a distinction of the user, and not of the use.

The difference in register is much more slight; it does not include the
phonology but it certainly does include the wording. Labov would
concentrate on the non-standard use of the copula (and a lot of his
argument on the complexity of AAVE has to do with the complex rules for
copula insertion and deletion). Halliday would concentrate on other factors
which are less formal: In one case, the newness of the shirt is specified
while in the other it is left exotropic (that is, in the here and now
rather than encoded eternally in the language). In one case, the
consequence is left somewhat vague: it is quite possible, although
unlikely, that the six year old will not interpret the utterance as a
threat, while in the second it is much more specific and concrete.

But the difference in code orientation is very clear, and my wife, who grew
up with the Chinese equivalent of b) in her ears, recognized it
immediately. Bernstein derived coding orientation from the ideas of
Toennies, and in particular his distinction between Gemeinschaft
(community, solidarity, mechanical unity) and Gesellschaft (society,
interdependence, organic unity). In a Gemeinschaft, the emphasis is on what
you are not who you are, and in a Gesellschaft the emphasis is on your
ineffability and irreplacabitlity. Accordingly, in a restricted coding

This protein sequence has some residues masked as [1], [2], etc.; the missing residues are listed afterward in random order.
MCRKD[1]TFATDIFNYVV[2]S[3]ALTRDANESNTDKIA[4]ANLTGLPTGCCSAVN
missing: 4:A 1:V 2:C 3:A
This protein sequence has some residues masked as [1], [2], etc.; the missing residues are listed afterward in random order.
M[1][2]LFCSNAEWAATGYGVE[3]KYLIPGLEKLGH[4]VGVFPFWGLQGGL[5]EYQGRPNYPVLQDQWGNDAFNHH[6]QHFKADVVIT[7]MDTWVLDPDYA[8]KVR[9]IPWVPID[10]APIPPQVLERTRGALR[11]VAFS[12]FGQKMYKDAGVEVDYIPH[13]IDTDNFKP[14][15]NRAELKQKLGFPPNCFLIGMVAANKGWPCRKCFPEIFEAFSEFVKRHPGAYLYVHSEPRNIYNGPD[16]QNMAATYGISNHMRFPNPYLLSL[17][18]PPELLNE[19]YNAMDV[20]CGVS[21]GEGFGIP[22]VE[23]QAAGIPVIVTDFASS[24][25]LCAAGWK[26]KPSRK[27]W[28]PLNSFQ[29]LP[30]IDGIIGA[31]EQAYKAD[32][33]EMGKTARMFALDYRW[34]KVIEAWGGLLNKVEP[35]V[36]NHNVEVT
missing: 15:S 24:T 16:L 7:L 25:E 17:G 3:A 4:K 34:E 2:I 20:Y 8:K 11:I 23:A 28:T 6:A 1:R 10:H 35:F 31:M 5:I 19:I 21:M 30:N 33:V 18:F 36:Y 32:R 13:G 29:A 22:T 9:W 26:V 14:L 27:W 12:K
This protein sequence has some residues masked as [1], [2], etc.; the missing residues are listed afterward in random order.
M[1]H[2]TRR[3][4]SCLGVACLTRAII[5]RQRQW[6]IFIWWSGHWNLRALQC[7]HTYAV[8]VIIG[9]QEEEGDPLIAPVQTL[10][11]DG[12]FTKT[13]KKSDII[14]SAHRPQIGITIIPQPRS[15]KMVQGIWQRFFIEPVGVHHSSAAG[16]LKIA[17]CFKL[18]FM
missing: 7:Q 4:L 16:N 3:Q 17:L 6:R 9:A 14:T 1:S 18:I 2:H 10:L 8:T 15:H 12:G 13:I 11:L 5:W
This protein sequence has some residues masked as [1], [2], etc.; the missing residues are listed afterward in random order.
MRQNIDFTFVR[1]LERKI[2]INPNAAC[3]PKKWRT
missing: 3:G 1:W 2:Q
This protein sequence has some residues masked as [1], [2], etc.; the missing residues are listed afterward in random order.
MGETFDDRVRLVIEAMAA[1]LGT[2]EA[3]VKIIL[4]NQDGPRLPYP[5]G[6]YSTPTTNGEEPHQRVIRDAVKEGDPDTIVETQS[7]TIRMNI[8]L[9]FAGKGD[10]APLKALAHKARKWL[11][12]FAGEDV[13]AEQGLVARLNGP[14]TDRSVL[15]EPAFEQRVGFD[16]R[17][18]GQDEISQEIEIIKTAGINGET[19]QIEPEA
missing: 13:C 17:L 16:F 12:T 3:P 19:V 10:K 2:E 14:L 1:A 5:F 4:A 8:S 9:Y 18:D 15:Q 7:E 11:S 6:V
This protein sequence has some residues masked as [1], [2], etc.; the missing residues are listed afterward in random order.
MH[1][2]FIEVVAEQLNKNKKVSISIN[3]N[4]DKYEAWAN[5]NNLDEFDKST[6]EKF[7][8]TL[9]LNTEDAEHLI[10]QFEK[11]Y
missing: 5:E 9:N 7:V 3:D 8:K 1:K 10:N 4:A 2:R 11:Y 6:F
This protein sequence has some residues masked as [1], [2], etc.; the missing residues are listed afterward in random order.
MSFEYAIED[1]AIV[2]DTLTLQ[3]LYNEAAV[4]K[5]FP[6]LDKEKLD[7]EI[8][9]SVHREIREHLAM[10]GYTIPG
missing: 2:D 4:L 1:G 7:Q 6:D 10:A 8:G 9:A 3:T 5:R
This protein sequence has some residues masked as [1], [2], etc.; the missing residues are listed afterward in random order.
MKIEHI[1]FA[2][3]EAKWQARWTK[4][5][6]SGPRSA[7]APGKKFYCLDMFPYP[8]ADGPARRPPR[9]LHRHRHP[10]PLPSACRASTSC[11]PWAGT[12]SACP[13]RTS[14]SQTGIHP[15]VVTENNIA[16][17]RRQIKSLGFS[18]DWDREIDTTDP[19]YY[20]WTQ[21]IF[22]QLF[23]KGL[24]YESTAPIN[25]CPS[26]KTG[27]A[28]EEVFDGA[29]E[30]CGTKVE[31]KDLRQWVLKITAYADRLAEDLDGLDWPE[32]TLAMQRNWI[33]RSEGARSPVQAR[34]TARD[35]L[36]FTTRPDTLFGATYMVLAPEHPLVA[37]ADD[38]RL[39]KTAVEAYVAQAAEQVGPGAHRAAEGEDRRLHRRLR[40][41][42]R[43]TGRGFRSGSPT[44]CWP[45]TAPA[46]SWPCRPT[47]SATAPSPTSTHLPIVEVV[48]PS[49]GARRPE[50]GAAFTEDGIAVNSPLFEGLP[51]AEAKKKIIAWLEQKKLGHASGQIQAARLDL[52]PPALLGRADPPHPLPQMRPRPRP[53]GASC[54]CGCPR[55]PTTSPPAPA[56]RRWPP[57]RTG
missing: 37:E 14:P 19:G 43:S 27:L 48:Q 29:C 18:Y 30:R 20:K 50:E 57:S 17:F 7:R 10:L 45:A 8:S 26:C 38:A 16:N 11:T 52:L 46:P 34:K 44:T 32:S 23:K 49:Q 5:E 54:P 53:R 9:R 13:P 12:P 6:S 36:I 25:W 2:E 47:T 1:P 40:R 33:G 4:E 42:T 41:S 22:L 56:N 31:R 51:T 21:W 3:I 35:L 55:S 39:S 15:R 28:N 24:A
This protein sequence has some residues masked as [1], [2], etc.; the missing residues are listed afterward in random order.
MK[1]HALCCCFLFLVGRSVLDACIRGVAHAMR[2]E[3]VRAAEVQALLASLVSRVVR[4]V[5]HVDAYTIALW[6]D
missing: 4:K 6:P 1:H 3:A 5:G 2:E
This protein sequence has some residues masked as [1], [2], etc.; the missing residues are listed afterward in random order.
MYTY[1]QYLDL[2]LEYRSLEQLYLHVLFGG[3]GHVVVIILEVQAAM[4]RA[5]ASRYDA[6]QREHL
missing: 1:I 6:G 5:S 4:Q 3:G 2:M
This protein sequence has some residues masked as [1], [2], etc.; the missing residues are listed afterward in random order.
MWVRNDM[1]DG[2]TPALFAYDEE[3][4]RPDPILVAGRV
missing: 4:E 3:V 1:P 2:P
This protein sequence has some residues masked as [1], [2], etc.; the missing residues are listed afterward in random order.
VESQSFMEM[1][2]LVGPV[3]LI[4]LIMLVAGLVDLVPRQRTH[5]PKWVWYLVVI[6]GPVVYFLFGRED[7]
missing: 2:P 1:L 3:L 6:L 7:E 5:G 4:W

orientation, like b), the orientation is to sameness, to objective rules
that bind us together in communal solidarity, and therefore not towards
individual choices.In an elaborated coding orientation, like a), the
orientation is to difference, to individual motivation, and towards
interdependence. Unlike dialect, it's not a difference in the way it sounds
and it's not restricted to the user: you could easily create elaborated
coding orientations in South Chicago English, and people do. Unlike
register, it's not a difference in the way things are worded and it is not
at all a function of particular uses of language. Coding orientation is a
pattern of meaning--it's an instance of what Ruqaiya calls semantic
variability, and it is related causally to class.

Hymes accepts Chomsky's distinction between competence and performance--in
fact, he multiplied it times four, because his construct of "communicative
competence" actually includes four categories: whether or not something is
linguistically permissible, whether or not it is sociolinguistically
appropriate, whether or not it is psycholinguistically feasible, and
whether or not it is pragmatically done. But for Ruqaiya, such dichotomies
are dualisms--they imply an ideal competence divorced and actually not
available for marriage to material performances: we can never really know,
for example, in an instance of grammatical, sociolinguistic,
psycholinguistic or pragmatic failure, whether the underlying competence is
there or not. For Ruqaiya, the only bifurcation--and it is a highly
transient, ever-shifting one--is between the potential and the performed.

David Kellogg